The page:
Board development. Does anyone else have a shiver go down their spine when you hear those words?
I’ve been talking and writing about not-for-profit board development for over twenty years. I’ve been working with boards for at least twice that long. And, at this point, I admit to having a bit of a bad-itude about the whole thing. Despite wonderful organizations who are doing excellent work providing resources to boards, despite the amount of time boards spend in development, despite strategic planning session after nominating committee meeting, nothing significant seems to change. Most boards are still a frustrating mix of boring meetings, administrivia, inefficient committee work, lack of communication and, most importantly, ineffective use of the people who were asked to serve on the board by virtue of their skills, resources or connections.
Certainly there are some inherent challenges in the not-for-profit board structure. Although 501(c)(3) organizations are corporations, the board of directors has a very different function than in a for-profit board (often mistakenly called “corporate” board, as if a not-for-profit is not a corporation). The not-for-profit board is often much more hands on than a for-profit board, and the involvement of board members in daily operations increases exponentially in smaller organizations with fewer paid staff and more volunteers. Often, board members serve as volunteer staff members, organizing events, keeping the books, doing the social media. In this atmosphere, it’s hard not to have board meetings devolve into discussions about which florist to use or whether joining Instagram is a good idea.
What should the work of the board be about then? According to Barbara E. Taylor, Richard P. Chait and Thomas P. Holland in their article The New Work of the Nonprofit Board, “board’s contribution is meant to be strategic, the joint product of talented people brought together to apply their knowledge and experience to the major challenges facing the institution.” And yet, not-for-profit boards are often “little more than a collection of high-powered people engaged in low-level activities.”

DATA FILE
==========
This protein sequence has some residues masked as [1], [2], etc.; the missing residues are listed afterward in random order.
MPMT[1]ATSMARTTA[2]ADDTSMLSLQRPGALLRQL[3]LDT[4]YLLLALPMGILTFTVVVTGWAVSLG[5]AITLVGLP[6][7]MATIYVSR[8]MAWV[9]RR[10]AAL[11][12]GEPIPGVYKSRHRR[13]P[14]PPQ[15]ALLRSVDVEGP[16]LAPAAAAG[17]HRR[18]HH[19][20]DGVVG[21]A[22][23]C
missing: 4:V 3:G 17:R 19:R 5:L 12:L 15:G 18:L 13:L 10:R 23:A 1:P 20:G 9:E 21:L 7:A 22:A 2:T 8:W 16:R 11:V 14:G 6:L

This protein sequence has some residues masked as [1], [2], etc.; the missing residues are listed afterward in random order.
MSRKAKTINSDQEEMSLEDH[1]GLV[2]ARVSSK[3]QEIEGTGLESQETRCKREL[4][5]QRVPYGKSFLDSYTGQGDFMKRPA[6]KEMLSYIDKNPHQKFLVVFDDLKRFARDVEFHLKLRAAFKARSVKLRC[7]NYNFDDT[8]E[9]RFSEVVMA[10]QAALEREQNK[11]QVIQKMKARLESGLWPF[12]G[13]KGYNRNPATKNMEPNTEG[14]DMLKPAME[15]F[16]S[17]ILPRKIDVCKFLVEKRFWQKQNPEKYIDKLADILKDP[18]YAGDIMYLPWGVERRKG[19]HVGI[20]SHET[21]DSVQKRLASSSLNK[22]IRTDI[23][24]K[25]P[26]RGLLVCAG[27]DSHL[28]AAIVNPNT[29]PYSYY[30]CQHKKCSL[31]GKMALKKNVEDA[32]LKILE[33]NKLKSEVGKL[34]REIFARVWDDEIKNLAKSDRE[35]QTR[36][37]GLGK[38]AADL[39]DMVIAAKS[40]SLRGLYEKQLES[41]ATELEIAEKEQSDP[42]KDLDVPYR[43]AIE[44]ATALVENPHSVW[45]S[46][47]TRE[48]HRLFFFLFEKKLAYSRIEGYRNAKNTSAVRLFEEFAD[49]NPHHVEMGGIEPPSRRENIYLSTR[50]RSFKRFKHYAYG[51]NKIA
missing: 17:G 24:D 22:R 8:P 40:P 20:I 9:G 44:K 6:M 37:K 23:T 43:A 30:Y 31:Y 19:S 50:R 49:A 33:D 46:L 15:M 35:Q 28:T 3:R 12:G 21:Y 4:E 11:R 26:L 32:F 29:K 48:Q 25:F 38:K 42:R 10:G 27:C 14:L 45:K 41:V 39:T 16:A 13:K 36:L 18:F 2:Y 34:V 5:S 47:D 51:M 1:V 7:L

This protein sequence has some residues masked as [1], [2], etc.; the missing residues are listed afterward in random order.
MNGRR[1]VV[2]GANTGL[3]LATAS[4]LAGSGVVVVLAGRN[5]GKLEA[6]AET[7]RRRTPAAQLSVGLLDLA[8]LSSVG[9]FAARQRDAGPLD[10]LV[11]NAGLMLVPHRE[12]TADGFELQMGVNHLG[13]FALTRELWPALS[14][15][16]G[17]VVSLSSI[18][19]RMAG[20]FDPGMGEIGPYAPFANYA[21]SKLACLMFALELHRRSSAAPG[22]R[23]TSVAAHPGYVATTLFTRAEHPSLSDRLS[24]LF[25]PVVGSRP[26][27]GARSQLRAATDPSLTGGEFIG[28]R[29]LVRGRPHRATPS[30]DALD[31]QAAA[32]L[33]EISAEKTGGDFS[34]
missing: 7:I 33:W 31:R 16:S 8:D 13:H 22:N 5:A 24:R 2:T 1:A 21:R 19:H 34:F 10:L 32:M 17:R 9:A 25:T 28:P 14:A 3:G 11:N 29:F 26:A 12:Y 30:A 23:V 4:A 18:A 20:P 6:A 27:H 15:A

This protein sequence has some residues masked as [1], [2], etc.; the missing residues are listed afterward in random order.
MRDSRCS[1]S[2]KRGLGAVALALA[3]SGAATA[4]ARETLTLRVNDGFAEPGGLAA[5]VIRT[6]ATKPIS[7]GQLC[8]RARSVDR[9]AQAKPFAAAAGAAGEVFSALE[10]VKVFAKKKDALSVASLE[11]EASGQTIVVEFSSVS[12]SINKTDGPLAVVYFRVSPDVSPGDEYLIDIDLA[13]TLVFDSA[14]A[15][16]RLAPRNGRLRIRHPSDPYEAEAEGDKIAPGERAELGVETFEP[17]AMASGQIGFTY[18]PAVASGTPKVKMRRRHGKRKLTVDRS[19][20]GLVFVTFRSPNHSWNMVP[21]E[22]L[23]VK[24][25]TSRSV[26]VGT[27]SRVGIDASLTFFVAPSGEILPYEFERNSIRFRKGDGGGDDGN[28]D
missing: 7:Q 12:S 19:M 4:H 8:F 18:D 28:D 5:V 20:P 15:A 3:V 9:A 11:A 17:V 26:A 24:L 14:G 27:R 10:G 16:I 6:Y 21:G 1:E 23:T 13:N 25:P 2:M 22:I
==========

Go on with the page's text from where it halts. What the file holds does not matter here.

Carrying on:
Why does this happen? Here are a few reasons:
- Board members are recruited for their expertise in something the board needs (finance, marketing), but have little knowledge of the business of the arts
- Members of the organization don’t understand the difference between management and governance, and default to micro-management during board meetings
- There is no clear visionary leadership or a shared vision for the organization
- People who are used to running their own organizations can become frustrated with the process required in a not-for-profit board
- Either by design or omission, there is a lack of quality communication between board, staff and volunteers
I once worked for an organization that had worked for ten years to raise the money to build a major cultural facility in their community. Once the funds were raised, it became clear that, even with a master plan and multiple feasibility studies, there was not a unified vision for the mature organization. Each board member had faithfully worked to raise money thinking that the organization would offer the programs they thought should be there, but they had never actually discussed the details. As a result, the realization of the plan was stormier than it needed to be, and resulted in some board and staff defections (the good news is, the organization survived its rocky start and is now a thriving facility with a strong impact on its community).
What can we do to make not-for-profit boards more successful, efficient and rewarding? Taylor, Chait and Holland suggest a fundamental shift in our vision of board service. The “new work” of the board focuses on the big picture, centering meetings, board structure and governance around the most important issues to the organization.
The devil is in the details, I know. And I’ve run out of space for this post, so stay tuned. Part Two will be along shortly, as I’ve promised myself that I will actually follow through on blog promises instead of writing only when there are no papers to grade.